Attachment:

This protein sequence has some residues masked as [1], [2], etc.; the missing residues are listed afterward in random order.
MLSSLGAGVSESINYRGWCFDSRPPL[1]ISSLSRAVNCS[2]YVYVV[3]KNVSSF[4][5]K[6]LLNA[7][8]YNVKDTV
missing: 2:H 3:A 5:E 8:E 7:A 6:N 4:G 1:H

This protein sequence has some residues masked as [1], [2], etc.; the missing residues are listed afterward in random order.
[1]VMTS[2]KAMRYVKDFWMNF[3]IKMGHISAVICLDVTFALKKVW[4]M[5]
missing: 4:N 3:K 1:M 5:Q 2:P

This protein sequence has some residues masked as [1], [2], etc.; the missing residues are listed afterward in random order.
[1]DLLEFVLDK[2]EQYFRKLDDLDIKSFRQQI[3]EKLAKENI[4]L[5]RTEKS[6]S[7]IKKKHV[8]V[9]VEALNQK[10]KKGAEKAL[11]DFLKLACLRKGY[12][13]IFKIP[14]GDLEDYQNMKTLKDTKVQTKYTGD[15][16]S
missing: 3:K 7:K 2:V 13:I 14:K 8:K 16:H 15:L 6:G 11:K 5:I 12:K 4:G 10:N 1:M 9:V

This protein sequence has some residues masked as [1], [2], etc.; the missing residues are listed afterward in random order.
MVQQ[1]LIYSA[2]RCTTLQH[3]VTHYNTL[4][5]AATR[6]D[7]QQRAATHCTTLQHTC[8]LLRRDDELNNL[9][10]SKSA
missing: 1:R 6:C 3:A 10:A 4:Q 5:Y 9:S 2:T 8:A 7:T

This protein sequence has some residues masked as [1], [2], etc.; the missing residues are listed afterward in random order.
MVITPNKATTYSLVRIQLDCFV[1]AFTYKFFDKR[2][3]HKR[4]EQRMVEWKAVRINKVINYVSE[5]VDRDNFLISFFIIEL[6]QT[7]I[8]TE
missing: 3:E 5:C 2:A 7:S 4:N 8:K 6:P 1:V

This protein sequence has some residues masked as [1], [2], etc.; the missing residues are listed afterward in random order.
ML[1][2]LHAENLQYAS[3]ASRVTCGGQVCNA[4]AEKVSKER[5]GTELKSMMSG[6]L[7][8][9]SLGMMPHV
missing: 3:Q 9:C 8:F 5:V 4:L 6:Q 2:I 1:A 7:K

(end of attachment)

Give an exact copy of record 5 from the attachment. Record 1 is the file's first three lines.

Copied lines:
This protein sequence has some residues masked as [1], [2], etc.; the missing residues are listed afterward in random order.
MVITPNKATTYSLVRIQLDCFV[1]AFTYKFFDKR[2][3]HKR[4]EQRMVEWKAVRINKVINYVSE[5]VDRDNFLISFFIIEL[6]QT[7]I[8]TE
missing: 3:E 5:C 2:A 7:S 4:N 8:K 6:P 1:V